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Suggested Answers to Discussion Questions for
Learning Guide to LOOKING FOR RICHARD


1.  [Standard Questions Suitable for Any Film]. [No suggested Answers.]

Exercises in Iambic Pentameter
The five questions set out below are designed to be used in order as a short unit to teach iambic pentameter. See A Brief Introduction to Shakespeare's Meter.

Define iambic pentameter ("da-DUM da-DUM da-DUM da-DUM da-DUM") and give some examples of other meters used in poetry.

2.  Write out the first ten lines of the speech by King Edward in Act II, Scene I, which begins "Have I a tongue to doom .... " Underline the stresses. Identify the metric feet with irregular rhythm. What metrical devices, such as variations in the rhythm, different stresses within the iambic pentameter framework, caesura, and repetition of sounds, does Shakespeare use to create beautiful language and stress meaning? Suggested Response: See discussion in Helpful Background section for a sample analysis. This is offered as a way to get students started and there are several other interpretations of the metrical structure of this passage. It is best if the students get into it enough to come up with some ideas on their own.

3.  Write out Robert Frost's poem "Stopping By Woods on a Snowy Evening" and underline the stresses. Identify the metric feet with irregular rhythm. What metrical devices, such as variations in the rhythm, different stresses within the iambic pentameter framework, caesura, and repetition of sounds, does Frost use to create beautiful language and stress meaning? Suggested Response: See discussion in Helpful Background section for a sample analysis. This is offered as a way to get students started and there are several other interpretations of the metrical structure of this poem. It is best if the students get into it enough to come up with some ideas on their own.

4.  Write out the first eight lines of the opening speech of "Richard III" and underline the stresses. Identify the metric feet with irregular rhythm. What metrical devices, such as variations in the rhythm, different stresses within the iambic pentameter framework, caesura, and repetition of sounds, does Shakespeare use to create beautiful language and stress meaning? Suggested Response: See discussion in Helpful Background section for a sample analysis. This is offered as a way to get students started and there are several other interpretations of the metrical structure of this poem. It is best if the students get into it enough to come up with some ideas on their own.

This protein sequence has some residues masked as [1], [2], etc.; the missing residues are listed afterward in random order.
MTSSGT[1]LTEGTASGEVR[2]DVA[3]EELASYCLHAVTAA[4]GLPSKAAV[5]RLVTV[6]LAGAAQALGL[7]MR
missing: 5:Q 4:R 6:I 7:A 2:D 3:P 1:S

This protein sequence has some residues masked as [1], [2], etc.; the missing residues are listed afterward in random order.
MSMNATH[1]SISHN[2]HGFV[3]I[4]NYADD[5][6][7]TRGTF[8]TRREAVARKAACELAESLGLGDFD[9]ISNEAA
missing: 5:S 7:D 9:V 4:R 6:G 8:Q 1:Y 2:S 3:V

5.  Make up a short poem of at least six lines in iambic pentameter. [No suggested answer.]

6.  Make up a line of iambic pentameter that sounds like you, something you might actually say. [No suggested answer.]

7.  What did you think of Richard's relationship with the audience through the various acts of the play? Suggested Response: There is no one correct answer but the best answer should reflect a complex, ambiguous, and highly changeable relationship.

8.  Is Richard's deformity a sign of his evil or is the rejection and inadequacy that he feels because of his deformity a cause of his evil? Suggested Response: Note that there is no evidence that the historical Richard III was deformed. There is no right answer and different actors play the part in different ways. Perhaps the best answer is that it could be both and that it doesn't matter. Prior injury is no excuse for evil actions. That a character in a play or in life is not disfigured is no guarantee that he will not be evil or do evil deeds.

9.  If you have already seen "Richard III" performed as a play or have watched the Olivier film version, describe the differences in the actor's portrayal of Richard III and Al Pacino's portrayal. Which did you like better? Explain why. [No suggested answer.]

10.  Explain why Richard III could woo Lady Anne as she prayed at the grave of her husband, one of his victims. The Queen told us, what did she say? Suggested Response: Because of restrictions placed upon them, aristocratic women prospered only when their husbands did and were completely dependent upon men. As the Queen said, "The loss of such a lord includes all harm." Act I, Scene III. After her husband was killed, Lady Anne faced a very uncertain future until Richard took notice of her. Of course, a future with Richard had its own very serious problems.